Our Lady, Star of the Sea

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The statue of Our Lady Star of the Sea venerated in the church of Sliema, Malta

Our Lady, Star of the Sea is an ancient title for the Virgin Mary, mother of Jesus Christ. The words Star of the Sea are a translation of the Latin title Stella Maris.

The title was used to emphasize Mary's role as a sign of hope and as a guiding star for Christians, especially gentiles, whom the Old Testament Israelites metaphorically referred to as the sea, meaning anyone beyond the "coasts", or, that is to say, sociopolitical, and religious (Mosaic law), borders of Israelite territory. Under this title, the Virgin Mary is believed to intercede as a guide and protector of those who travel or seek their livelihoods on the sea.

This aspect of the Virgin has led to Our Lady, Star of the Sea, being named as patroness of the Catholic missions to seafarers, the Apostleship of the Sea, and to many coastal churches being named Stella Maris or Mary, Star of the Sea. This devotion towards Our Lady with this ancient title is popular throughout the Catholic world.

History[edit]

Star of the Sea was a title first applied to the Egyptian goddess Isis, patron of sailors, and early maternal prototype of the figure of the later Catholic figure Mary.

The miraculous statue of Our Lady, Star of the Sea in Basilica of Our Lady (Maastricht), the most important Marian shrine of the Netherlands.

Stella Maris "sea-star" is a name of α Ursae Minoris or Polaris, the "guiding star" (also "lodestar", "ship star", "steering star", etc.) because it has been used for celestial navigation at sea since antiquity. The name is applied to the Virgin Mary in Saint Jerome's Latin translation of the Onomasticon by Eusebius of Caesarea,[1] although this is in fact a misnomer based on a transcription error. The Hebrew name Miryam, meaning drop of the sea, was translated by St Jerome into Stilla Maris, but at some later stage a copyist transcribed this into Stella Maris, and this transcription error became widespread.[2]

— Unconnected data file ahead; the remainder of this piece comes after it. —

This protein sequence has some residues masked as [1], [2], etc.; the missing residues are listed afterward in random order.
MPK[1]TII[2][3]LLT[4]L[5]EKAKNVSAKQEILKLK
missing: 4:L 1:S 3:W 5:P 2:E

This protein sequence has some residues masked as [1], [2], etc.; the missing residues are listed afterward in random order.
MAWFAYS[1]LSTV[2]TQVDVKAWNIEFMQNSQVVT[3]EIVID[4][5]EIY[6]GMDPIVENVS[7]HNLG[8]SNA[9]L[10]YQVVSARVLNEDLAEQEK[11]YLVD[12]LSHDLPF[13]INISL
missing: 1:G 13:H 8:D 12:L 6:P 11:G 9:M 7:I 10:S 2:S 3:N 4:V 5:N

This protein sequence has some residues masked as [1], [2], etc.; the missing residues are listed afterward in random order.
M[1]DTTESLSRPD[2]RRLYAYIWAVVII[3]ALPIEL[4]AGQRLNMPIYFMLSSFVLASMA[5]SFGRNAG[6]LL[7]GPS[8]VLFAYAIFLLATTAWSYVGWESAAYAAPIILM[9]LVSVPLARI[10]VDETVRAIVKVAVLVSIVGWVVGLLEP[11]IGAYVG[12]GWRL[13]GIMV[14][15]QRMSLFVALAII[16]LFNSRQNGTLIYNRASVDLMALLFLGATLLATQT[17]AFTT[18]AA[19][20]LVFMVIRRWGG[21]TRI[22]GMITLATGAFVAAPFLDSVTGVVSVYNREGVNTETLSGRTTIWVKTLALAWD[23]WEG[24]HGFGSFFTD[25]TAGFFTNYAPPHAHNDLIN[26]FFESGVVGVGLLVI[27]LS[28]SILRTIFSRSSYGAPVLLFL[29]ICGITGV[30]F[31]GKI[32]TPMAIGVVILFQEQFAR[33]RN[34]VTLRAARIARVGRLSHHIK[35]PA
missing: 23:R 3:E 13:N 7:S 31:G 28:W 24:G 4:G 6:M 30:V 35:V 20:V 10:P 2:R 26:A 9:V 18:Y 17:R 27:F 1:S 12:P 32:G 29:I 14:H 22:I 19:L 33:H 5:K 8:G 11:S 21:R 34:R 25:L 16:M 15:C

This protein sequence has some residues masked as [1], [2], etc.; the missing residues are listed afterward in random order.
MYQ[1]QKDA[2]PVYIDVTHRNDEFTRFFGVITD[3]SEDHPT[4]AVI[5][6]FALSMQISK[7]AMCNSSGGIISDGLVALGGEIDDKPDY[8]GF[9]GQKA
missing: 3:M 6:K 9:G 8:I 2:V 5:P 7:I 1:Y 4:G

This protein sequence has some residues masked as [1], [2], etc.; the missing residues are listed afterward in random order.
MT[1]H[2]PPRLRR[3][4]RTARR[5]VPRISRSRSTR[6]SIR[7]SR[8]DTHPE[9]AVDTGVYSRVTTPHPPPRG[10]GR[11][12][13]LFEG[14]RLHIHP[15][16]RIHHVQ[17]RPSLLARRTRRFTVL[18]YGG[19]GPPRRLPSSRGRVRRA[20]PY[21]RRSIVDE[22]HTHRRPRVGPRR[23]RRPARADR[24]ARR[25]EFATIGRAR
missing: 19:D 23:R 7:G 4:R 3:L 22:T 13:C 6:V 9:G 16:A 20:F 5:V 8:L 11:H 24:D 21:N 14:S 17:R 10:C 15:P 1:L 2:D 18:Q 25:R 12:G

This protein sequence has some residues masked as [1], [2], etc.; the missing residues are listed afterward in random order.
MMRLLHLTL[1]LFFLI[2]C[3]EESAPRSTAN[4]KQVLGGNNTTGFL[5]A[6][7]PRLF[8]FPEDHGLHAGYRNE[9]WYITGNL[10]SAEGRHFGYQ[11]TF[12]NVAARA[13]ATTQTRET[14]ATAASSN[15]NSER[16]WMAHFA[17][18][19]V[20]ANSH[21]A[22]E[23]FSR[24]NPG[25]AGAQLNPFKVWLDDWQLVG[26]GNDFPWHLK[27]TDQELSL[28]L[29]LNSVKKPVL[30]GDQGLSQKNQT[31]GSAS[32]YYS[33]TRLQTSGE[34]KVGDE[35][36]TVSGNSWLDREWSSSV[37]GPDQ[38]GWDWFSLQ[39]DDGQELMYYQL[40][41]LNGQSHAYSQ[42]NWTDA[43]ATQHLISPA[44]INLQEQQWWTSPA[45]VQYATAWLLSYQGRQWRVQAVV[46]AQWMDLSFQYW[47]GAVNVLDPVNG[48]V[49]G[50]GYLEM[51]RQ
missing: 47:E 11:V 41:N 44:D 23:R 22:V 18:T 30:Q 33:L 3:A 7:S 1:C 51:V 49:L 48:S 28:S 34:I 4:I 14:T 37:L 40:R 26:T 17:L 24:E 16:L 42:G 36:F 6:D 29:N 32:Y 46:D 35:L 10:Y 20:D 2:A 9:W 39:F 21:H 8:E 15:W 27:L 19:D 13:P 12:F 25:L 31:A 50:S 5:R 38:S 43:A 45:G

Paschasius Radbertus in the ninth century wrote of Mary, Star of the Sea, as a guide to be followed on the way to Christ "lest we capsize amid the storm-tossed waves of the sea." At this time too the plainsong hymn "Ave Maris Stella" ("Hail, Star of the Sea"), became increasingly popular.

In the twelfth century, Saint Bernard of Clairvaux wrote: "If the winds of temptation arise; If you are driven upon the rocks of tribulation look to the star, call on Mary; If you are tossed upon the waves of pride, of ambition, of envy, of rivalry, look to the star, call on Mary. Should anger, or avarice, or fleshly desire violently assail the frail vessel of your soul, look at the star, call upon Mary."[3]

Pope Pius XII in his encyclical, Doctor Mellifluus, also quoted Bernard of Clairvaux in saying; Mary ... is interpreted to mean 'Star of the Sea.' This admirably befits the Virgin Mother.. (for) as the ray does not diminish the brightness of the star, so neither did the Child born of her tarnish the beauty of Mary's virginity.[4]

Devotional application[edit]

The idea of Mary as a guiding star for seafarers has led to devotion to Our Lady, Star of the Sea in many Catholic coastal and fishing communities. Numerous churches, schools and colleges are dedicated to Stella Maris, Our Lady Star of the Sea, or Mary, Star of the Sea.

Stella Maris Monastery, the foundation house of the Carmelite order was established on Mount Carmel, Israel, in the early thirteenth century. The abbey was destroyed several times, but a refounded Stella Maris monastery is still considered the headquarters of the order.

Devotions to this title of Mary are found in the popular Catholic Hymn, Hail Queen of Heaven, the Ocean Star and the ancient prayer Ave Maris Stella.

Gallery[edit]

See also[edit]

References[edit]

  1. ^ Richard Hinckley Allen, Star Names and Their Meanings (1899), p. 454.
  2. ^ Maas, Anthony (1912). "The Name of Mary". The Catholic Encyclopedia. Robert Appleton Company. Retrieved 21 December 2012. 
  3. ^ Hom. II super "Missus est," 17; Migne, P. L., CLXXXIII, 70-b, c, d, 71-a. Quoted in Doctor Mellifluus 31
  4. ^ Bernard of Clairvaux quoted in Doctor Mellifluus 31